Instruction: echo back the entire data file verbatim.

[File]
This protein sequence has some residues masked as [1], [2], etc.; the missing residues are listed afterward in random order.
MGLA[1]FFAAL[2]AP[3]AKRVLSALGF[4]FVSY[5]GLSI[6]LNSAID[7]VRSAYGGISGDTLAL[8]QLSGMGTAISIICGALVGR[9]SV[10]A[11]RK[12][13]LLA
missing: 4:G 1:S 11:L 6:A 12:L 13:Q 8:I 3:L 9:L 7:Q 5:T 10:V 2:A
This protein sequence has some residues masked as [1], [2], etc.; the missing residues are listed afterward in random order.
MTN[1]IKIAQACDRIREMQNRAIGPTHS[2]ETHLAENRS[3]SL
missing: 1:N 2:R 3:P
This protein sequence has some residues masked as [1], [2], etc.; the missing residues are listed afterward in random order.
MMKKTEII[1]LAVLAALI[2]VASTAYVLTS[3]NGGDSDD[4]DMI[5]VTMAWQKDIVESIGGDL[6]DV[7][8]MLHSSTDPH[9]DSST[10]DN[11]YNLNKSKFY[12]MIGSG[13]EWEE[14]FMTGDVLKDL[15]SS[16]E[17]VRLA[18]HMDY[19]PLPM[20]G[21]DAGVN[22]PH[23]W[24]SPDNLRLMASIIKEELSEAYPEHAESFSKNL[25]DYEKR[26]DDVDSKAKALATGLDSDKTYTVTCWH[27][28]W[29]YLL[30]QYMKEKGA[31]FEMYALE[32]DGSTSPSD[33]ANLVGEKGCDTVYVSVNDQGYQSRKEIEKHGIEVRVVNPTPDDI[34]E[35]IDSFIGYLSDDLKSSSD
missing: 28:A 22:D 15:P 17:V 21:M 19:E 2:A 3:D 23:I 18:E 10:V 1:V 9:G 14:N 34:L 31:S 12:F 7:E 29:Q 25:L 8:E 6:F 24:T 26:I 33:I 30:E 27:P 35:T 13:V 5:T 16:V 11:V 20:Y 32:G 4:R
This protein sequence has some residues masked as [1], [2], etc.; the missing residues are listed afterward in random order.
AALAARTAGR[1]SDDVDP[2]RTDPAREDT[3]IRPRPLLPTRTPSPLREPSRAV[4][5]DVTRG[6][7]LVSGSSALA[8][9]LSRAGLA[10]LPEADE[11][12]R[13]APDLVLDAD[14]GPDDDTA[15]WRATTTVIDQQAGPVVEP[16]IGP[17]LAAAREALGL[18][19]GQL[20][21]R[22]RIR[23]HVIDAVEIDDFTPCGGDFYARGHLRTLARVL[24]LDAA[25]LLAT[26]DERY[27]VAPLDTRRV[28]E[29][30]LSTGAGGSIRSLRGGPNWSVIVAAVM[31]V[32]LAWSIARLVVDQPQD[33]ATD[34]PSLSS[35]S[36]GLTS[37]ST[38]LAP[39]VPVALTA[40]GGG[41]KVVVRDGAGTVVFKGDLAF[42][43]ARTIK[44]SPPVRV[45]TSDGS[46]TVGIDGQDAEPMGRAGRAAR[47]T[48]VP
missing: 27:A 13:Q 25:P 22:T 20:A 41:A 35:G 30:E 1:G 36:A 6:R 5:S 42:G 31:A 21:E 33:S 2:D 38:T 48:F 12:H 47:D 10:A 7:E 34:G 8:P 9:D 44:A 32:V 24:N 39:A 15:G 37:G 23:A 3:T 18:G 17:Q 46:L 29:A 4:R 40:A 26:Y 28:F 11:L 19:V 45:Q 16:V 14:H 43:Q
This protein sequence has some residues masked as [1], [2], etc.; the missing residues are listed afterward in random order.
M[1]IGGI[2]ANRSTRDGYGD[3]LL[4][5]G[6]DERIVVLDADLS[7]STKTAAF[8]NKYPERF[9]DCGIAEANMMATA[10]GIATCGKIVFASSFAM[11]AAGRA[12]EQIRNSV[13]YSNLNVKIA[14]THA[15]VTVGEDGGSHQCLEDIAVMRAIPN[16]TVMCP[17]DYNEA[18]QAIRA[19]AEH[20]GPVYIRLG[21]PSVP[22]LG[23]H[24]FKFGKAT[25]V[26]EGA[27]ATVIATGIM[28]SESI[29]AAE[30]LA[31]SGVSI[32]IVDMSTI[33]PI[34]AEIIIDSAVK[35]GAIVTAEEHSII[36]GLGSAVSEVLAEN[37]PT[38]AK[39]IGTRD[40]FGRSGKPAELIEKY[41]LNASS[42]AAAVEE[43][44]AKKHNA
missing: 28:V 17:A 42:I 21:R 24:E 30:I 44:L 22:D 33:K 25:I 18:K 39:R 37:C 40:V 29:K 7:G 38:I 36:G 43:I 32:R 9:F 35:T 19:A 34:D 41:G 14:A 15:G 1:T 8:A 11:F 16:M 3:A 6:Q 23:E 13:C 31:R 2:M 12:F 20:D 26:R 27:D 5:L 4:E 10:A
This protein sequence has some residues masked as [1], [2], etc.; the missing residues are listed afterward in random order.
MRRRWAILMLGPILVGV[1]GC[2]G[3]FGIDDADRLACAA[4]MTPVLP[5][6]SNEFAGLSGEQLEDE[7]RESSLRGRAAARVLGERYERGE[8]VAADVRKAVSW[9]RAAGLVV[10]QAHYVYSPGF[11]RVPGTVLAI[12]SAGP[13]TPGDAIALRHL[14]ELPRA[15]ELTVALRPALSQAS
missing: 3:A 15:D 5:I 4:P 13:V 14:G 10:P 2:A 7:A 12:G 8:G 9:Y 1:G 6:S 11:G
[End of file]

This protein sequence has some residues masked as [1], [2], etc.; the missing residues are listed afterward in random order.
MGLA[1]FFAAL[2]AP[3]AKRVLSALGF[4]FVSY[5]GLSI[6]LNSAID[7]VRSAYGGISGDTLAL[8]QLSGMGTAISIICGALVGR[9]SV[10]A[11]RK[12][13]LLA
missing: 4:G 1:S 11:L 6:A 12:L 13:Q 8:I 3:L 9:L 7:Q 5:T 10:V 2:A
This protein sequence has some residues masked as [1], [2], etc.; the missing residues are listed afterward in random order.
MTN[1]IKIAQACDRIREMQNRAIGPTHS[2]ETHLAENRS[3]SL
missing: 1:N 2:R 3:P
This protein sequence has some residues masked as [1], [2], etc.; the missing residues are listed afterward in random order.
MMKKTEII[1]LAVLAALI[2]VASTAYVLTS[3]NGGDSDD[4]DMI[5]VTMAWQKDIVESIGGDL[6]DV[7][8]MLHSSTDPH[9]DSST[10]DN[11]YNLNKSKFY[12]MIGSG[13]EWEE[14]FMTGDVLKDL[15]SS[16]E[17]VRLA[18]HMDY[19]PLPM[20]G[21]DAGVN[22]PH[23]W[24]SPDNLRLMASIIKEELSEAYPEHAESFSKNL[25]DYEKR[26]DDVDSKAKALATGLDSDKTYTVTCWH[27][28]W[29]YLL[30]QYMKEKGA[31]FEMYALE[32]DGSTSPSD[33]ANLVGEKGCDTVYVSVNDQGYQSRKEIEKHGIEVRVVNPTPDDI[34]E[35]IDSFIGYLSDDLKSSSD
missing: 28:A 22:D 15:P 17:V 21:M 19:E 2:A 3:D 23:I 18:E 10:V 1:V 9:G 14:N 34:L 31:S 12:F 7:E 29:Q 25:L 8:E 6:F 24:T 26:I 33:I 30:E 27:P 35:T 13:V 5:T 16:V 11:V 20:Y 32:G 4:R
This protein sequence has some residues masked as [1], [2], etc.; the missing residues are listed afterward in random order.
AALAARTAGR[1]SDDVDP[2]RTDPAREDT[3]IRPRPLLPTRTPSPLREPSRAV[4][5]DVTRG[6][7]LVSGSSALA[8][9]LSRAGLA[10]LPEADE[11][12]R[13]APDLVLDAD[14]GPDDDTA[15]WRATTTVIDQQAGPVVEP[16]IGP[17]LAAAREALGL[18][19]GQL[20][21]R[22]RIR[23]HVIDAVEIDDFTPCGGDFYARGHLRTLARVL[24]LDAA[25]LLAT[26]DERY[27]VAPLDTRRV[28]E[29][30]LSTGAGGSIRSLRGGPNWSVIVAAVM[31]V[32]LAWSIARLVVDQPQD[33]ATD[34]PSLSS[35]S[36]GLTS[37]ST[38]LAP[39]VPVALTA[40]GGG[41]KVVVRDGAGTVVFKGDLAF[42][43]ARTIK[44]SPPVRV[45]TSDGS[46]TVGIDGQDAEPMGRAGRAAR[47]T[48]VP
missing: 27:A 13:Q 25:P 22:T 20:A 41:A 35:G 30:E 1:G 36:A 6:R 5:S 42:G 31:A 21:E 33:S 2:D 38:T 48:F 12:H 47:D 10:A 7:E 34:G 8:P 9:D 44:A 32:V 24:N 39:A 15:G 37:G 23:A 3:T 18:G 17:Q 46:L 29:A 4:R 40:A 26:Y 28:F 11:L 19:V 45:Q 16:V 14:H 43:Q
This protein sequence has some residues masked as [1], [2], etc.; the missing residues are listed afterward in random order.
M[1]IGGI[2]ANRSTRDGYGD[3]LL[4][5]G[6]DERIVVLDADLS[7]STKTAAF[8]NKYPERF[9]DCGIAEANMMATA[10]GIATCGKIVFASSFAM[11]AAGRA[12]EQIRNSV[13]YSNLNVKIA[14]THA[15]VTVGEDGGSHQCLEDIAVMRAIPN[16]TVMCP[17]DYNEA[18]QAIRA[19]AEH[20]GPVYIRLG[21]PSVP[22]LG[23]H[24]FKFGKAT[25]V[26]EGA[27]ATVIATGIM[28]SESI[29]AAE[30]LA[31]SGVSI[32]IVDMSTI[33]PI[34]AEIIIDSAVK[35]GAIVTAEEHSII[36]GLGSAVSEVLAEN[37]PT[38]AK[39]IGTRD[40]FGRSGKPAELIEKY[41]LNASS[42]AAAVEE[43][44]AKKHNA
missing: 28:V 17:A 42:I 21:R 24:E 30:I 44:L 22:D 33:K 25:I 18:K 39:R 37:C 40:V 29:K 7:G 38:I 36:G 43:I 32:R 9:F 35:T 19:A 34:D 41:G 14:A 15:G 1:T 8:A 11:F 16:M 3:A 6:Q 23:E 13:C 31:R 2:M 12:F 20:D 26:R 27:D 5:L 4:E 10:A
This protein sequence has some residues masked as [1], [2], etc.; the missing residues are listed afterward in random order.
MRRRWAILMLGPILVGV[1]GC[2]G[3]FGIDDADRLACAA[4]MTPVLP[5][6]SNEFAGLSGEQLEDE[7]RESSLRGRAAARVLGERYERGE[8]VAADVRKAVSW[9]RAAGLVV[10]QAHYVYSPGF[11]RVPGTVLAI[12]SAGP[13]TPGDAIALRHL[14]ELPRA[15]ELTVALRPALSQAS
missing: 3:A 15:D 5:I 4:P 13:V 14:G 10:P 2:A 7:A 12:G 8:G 9:Y 1:G 6:S 11:G